Sometimes people like to ask me why I like painting. It is my least favorite thing ever.
This will sound weird, but that question is sort of like asking a mother why they like their child. Which, depending on the child, might not be an unreasonable question. But there is never a good answer. I will say, however, there is a phase of the painting process that I always love the most. And weirdly enough, it is related to my mother.
Didn’t realize that until I typed that out just now. WEIRDNESS!!!
I call this the plaid stage.
Usually comes in at layer two. It’s the underpainting to the underpainting. More than likely, 95% of it will get painted over with something else. Every one of my acrylic works starts out like this – a big mangled grid work of color and drips…no agenda, no plan, no intention…just joyful energy.
This will sound a little woowoo, but I think it’s the painter’s job to ground each piece in good energy. And if not good energy, then at least *meaningful* energy. Sometimes I need to get my angry energy out in the art, but I won’t sell it. Doesn’t seem ethical to me.
For one thing, assuming it sells, I don’t want folks to pay money to live with my bad juju (or worse – boring juju!!). For another thing, even if I mess up the final layers of the painting (which happens a lot) I want you to still feel the positive energy of the under layers peeping up, and that offsets some of the more technical/rendering failures I might get hung up on otherwise.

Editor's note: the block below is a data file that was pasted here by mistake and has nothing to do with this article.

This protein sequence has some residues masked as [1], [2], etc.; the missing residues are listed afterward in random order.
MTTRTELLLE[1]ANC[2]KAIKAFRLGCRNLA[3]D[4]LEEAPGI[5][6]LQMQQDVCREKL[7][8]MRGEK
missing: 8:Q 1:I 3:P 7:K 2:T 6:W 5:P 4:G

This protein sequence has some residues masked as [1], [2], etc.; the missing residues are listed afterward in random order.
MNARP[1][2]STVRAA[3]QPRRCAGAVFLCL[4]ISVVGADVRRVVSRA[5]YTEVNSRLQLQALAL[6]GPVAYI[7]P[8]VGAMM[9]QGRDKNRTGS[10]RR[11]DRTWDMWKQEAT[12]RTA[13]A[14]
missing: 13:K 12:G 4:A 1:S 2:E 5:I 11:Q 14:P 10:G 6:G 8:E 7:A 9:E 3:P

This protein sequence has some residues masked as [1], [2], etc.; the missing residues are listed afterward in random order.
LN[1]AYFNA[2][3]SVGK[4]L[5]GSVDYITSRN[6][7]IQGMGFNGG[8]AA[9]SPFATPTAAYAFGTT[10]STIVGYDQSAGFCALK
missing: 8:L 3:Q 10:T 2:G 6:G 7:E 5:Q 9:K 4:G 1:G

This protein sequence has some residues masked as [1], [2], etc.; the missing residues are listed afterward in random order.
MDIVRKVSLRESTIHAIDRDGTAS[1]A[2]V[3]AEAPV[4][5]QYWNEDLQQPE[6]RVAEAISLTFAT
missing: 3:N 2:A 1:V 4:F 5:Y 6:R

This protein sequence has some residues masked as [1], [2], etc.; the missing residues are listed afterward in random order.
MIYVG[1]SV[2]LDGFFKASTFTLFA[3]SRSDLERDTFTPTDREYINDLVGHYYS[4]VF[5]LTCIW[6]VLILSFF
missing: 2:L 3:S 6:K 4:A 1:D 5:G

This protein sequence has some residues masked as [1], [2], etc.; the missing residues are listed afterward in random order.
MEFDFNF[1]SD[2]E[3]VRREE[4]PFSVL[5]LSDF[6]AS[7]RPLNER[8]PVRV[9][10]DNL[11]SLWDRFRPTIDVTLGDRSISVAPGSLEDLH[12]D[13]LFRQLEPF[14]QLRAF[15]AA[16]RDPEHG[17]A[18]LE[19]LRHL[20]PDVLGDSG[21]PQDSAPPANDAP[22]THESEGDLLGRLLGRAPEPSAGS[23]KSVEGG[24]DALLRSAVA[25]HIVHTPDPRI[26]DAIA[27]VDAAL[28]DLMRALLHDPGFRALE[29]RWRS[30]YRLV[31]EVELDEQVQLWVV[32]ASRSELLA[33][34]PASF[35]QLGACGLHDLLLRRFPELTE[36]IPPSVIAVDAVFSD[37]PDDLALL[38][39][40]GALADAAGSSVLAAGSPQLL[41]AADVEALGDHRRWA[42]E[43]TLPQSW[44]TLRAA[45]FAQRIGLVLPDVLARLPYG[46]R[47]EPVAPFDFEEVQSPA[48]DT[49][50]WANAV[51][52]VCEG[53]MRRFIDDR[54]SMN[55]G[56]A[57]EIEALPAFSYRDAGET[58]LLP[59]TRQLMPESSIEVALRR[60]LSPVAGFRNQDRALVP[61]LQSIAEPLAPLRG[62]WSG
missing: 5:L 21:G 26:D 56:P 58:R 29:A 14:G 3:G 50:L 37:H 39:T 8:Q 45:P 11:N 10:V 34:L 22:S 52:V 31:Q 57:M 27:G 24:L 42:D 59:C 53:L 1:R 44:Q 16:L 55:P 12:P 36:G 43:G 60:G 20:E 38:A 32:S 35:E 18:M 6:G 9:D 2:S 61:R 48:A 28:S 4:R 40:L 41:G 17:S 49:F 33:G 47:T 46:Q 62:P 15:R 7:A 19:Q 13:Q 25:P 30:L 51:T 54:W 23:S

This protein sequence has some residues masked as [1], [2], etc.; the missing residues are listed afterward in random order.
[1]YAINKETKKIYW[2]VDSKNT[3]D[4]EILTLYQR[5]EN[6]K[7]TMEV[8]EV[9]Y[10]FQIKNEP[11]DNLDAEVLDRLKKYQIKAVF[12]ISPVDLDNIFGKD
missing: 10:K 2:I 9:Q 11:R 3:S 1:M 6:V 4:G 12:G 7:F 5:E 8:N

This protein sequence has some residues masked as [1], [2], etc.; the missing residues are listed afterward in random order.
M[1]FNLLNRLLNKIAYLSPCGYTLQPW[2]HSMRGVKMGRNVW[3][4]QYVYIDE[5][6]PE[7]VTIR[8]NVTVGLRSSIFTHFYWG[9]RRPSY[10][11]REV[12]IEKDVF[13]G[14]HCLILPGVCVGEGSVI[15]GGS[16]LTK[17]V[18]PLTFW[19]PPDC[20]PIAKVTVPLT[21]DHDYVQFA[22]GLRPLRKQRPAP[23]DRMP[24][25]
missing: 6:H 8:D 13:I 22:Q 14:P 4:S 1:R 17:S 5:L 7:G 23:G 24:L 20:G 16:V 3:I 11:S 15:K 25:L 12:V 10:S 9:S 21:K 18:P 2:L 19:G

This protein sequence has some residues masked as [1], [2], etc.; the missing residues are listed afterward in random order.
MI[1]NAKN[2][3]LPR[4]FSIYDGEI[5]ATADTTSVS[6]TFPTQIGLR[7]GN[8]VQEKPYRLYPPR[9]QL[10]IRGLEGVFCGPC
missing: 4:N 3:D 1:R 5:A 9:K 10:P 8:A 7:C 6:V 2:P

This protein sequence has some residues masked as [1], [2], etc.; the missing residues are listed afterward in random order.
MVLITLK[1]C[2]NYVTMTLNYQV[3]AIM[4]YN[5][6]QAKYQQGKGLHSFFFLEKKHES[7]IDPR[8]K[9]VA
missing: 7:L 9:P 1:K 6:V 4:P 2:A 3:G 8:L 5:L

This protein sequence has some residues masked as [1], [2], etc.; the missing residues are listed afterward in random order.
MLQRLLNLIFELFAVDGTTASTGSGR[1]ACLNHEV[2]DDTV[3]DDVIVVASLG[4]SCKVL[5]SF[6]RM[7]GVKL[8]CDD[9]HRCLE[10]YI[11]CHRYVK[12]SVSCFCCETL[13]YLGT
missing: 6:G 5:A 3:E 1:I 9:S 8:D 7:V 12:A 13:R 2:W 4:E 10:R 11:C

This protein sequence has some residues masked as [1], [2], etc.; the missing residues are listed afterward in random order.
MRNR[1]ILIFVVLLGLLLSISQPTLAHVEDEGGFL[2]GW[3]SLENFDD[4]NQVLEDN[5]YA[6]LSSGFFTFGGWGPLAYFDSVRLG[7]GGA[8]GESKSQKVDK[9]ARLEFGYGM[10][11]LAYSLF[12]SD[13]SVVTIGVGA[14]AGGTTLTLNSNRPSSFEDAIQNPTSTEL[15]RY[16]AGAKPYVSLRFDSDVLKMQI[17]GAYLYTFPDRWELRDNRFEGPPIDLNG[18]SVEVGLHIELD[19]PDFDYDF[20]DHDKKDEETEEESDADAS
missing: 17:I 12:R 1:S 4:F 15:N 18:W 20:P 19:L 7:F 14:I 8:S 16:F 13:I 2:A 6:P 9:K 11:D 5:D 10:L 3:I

I call it the plaid stage because there is a sort of tartan look with cross-crossing lines, but also because my mother never left the house without wearing something plaid, and it’s sort of a hat tip to her. Every piece that leaves me has a little piece of her in it. Sometimes it peeps through in a big way, sometimes small. You would never look at the piece above “General Nelson’s Confetti Lapel” and get the impression it was underpinned with plaid, but there it is, clear as day.
Here is another one where you can see it peeping through in the leaves…
The plaid stage is the fun stage. A lot of times I spin the canvas as the painting progresses so I get maximum drip mark juiciness.
It’s not about looking pretty, it’s about looking interesting. I would soooooooo much rather be interesting than pretty. This piece above looks a mess right here, but soon enough, the flowers started popping through…
There is a famous quote from Michelangelo that has always stuck in my head;
“Every block of stone has a statue inside it and it is the task of the sculptor to discover it.”
That’s sort of how I see the flowers – they are always there, it’s just a matter of knowing how to see them. I make it my job to see flowers in anything. Anything. I practice flower scouting daily. In everything from paint to concrete to cracks in the ceiling. You can see joy in anything, it’s a matter of perspective. If that sounds like something I ripped out of Anne of Green Gables that’s because I did.
Tangent 1: HAVE YOU GUYS SEEN THE NEW ANNE WITH AN E SERIES ON NETFLIX? #sogood
Tangent 2: Shape finding is a really good game for distracting small children (and let’s face it, big children / adults too). Need not be restricted to clouds and such. Learning to see artifacts of visual delight in every day objects is a pretty rad skill.
Then, if you want to get real meta about it, when you look back in closely…they really don’t look like flowers at all…
Every inch has its own story to tell.
I wish you could see the texture on this one – I think that’s my favorite part of all. You’re not really supposed to run your fingers over artwork, but I can
tell you first hand guess this would be a fun one for finger running.
PS: If you are local, you can see it in person at Stumble & Relish (if that sounds familiar it’s because I wrote about them and their trees a couple years ago – check them out!).